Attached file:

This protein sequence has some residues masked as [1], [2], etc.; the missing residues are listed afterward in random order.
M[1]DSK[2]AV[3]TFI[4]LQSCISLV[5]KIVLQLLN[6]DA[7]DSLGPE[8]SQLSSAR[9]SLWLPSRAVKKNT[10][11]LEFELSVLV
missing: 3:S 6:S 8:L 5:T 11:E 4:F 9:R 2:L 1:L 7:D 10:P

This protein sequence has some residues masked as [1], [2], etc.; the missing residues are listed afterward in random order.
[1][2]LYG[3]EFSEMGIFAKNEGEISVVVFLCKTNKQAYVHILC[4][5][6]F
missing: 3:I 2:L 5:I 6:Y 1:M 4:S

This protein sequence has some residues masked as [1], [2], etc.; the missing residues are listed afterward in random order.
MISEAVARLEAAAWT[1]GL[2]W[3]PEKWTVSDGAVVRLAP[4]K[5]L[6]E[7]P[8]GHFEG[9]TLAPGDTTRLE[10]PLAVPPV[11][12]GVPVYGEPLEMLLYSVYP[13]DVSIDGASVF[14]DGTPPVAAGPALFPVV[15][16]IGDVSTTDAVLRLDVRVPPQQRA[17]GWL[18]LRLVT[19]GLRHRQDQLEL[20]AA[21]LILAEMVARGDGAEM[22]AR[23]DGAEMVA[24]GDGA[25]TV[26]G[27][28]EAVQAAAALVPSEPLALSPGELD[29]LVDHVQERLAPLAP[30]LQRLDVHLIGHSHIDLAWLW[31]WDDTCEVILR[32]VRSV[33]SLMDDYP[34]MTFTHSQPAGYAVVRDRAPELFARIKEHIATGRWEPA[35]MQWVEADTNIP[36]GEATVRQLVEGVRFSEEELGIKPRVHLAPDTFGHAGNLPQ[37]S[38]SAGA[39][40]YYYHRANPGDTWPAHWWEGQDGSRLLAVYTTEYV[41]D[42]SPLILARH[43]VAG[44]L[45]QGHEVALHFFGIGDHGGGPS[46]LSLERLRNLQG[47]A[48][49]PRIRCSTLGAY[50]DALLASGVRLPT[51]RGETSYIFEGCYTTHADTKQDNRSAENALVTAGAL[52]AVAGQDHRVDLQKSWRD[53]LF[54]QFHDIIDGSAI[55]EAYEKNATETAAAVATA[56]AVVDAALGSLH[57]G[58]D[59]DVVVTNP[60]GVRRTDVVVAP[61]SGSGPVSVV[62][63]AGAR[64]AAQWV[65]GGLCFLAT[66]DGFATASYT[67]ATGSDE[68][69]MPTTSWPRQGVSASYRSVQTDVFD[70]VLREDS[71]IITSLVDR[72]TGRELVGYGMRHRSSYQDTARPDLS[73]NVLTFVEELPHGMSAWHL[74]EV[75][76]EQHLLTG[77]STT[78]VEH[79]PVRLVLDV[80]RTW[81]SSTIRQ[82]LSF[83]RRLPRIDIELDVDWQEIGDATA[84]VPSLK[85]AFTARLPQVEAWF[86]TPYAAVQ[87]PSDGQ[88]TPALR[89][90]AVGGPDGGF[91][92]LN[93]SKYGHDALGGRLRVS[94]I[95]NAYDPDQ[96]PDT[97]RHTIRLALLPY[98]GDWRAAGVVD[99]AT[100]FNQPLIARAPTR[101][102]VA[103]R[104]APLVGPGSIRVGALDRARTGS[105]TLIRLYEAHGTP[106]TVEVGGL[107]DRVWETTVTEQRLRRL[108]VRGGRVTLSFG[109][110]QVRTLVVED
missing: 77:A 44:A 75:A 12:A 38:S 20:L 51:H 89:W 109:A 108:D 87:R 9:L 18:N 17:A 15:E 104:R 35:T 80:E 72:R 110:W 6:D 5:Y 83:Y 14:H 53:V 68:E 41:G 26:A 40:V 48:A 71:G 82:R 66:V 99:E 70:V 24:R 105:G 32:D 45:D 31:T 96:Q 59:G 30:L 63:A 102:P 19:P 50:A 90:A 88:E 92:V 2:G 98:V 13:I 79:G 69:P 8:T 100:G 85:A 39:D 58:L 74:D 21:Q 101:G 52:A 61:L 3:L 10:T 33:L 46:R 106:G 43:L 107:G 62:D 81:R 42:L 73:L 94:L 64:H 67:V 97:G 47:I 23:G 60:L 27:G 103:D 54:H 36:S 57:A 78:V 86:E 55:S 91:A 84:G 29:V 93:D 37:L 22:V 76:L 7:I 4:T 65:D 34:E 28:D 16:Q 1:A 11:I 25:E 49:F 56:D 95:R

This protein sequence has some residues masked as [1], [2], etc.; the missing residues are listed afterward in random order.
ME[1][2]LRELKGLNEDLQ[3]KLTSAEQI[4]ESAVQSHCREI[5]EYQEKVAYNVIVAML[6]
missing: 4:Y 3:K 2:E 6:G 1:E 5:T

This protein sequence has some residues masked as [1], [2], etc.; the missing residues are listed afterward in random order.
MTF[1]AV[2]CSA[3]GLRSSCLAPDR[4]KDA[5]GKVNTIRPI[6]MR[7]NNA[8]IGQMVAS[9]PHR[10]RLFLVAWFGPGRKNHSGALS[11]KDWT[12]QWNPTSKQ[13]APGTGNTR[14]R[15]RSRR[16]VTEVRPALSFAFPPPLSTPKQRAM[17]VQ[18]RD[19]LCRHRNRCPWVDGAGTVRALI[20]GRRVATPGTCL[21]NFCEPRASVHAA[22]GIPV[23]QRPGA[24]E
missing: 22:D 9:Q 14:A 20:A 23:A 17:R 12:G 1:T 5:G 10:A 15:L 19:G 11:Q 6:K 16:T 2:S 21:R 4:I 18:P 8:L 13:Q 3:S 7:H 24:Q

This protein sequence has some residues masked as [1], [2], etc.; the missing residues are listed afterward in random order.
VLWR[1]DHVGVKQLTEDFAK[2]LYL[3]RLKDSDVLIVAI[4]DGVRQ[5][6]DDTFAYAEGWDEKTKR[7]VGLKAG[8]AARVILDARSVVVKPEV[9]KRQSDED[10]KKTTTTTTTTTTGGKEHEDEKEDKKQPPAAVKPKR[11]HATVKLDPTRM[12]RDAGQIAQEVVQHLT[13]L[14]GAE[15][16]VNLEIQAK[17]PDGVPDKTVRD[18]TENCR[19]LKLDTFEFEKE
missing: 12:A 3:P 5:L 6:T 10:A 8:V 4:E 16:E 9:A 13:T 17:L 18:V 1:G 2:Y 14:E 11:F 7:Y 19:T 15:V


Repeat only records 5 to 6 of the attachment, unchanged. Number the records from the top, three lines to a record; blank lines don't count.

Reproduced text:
This protein sequence has some residues masked as [1], [2], etc.; the missing residues are listed afterward in random order.
MTF[1]AV[2]CSA[3]GLRSSCLAPDR[4]KDA[5]GKVNTIRPI[6]MR[7]NNA[8]IGQMVAS[9]PHR[10]RLFLVAWFGPGRKNHSGALS[11]KDWT[12]QWNPTSKQ[13]APGTGNTR[14]R[15]RSRR[16]VTEVRPALSFAFPPPLSTPKQRAM[17]VQ[18]RD[19]LCRHRNRCPWVDGAGTVRALI[20]GRRVATPGTCL[21]NFCEPRASVHAA[22]GIPV[23]QRPGA[24]E
missing: 22:D 9:Q 14:A 20:A 23:A 17:R 12:G 1:T 5:G 10:A 15:L 19:G 11:Q 6:K 16:T 2:S 21:R 4:I 18:P 8:L 13:Q 3:S 7:H 24:Q

This protein sequence has some residues masked as [1], [2], etc.; the missing residues are listed afterward in random order.
VLWR[1]DHVGVKQLTEDFAK[2]LYL[3]RLKDSDVLIVAI[4]DGVRQ[5][6]DDTFAYAEGWDEKTKR[7]VGLKAG[8]AARVILDARSVVVKPEV[9]KRQSDED[10]KKTTTTTTTTTTGGKEHEDEKEDKKQPPAAVKPKR[11]HATVKLDPTRM[12]RDAGQIAQEVVQHLT[13]L[14]GAE[15][16]VNLEIQAK[17]PDGVPDKTVRD[18]TENCR[19]LKLDTFEFEKE
missing: 12:A 3:P 5:L 6:T 10:A 8:V 4:E 16:E 9:A 13:T 17:L 18:V 1:G 2:Y 14:E 11:F 7:Y 19:T 15:V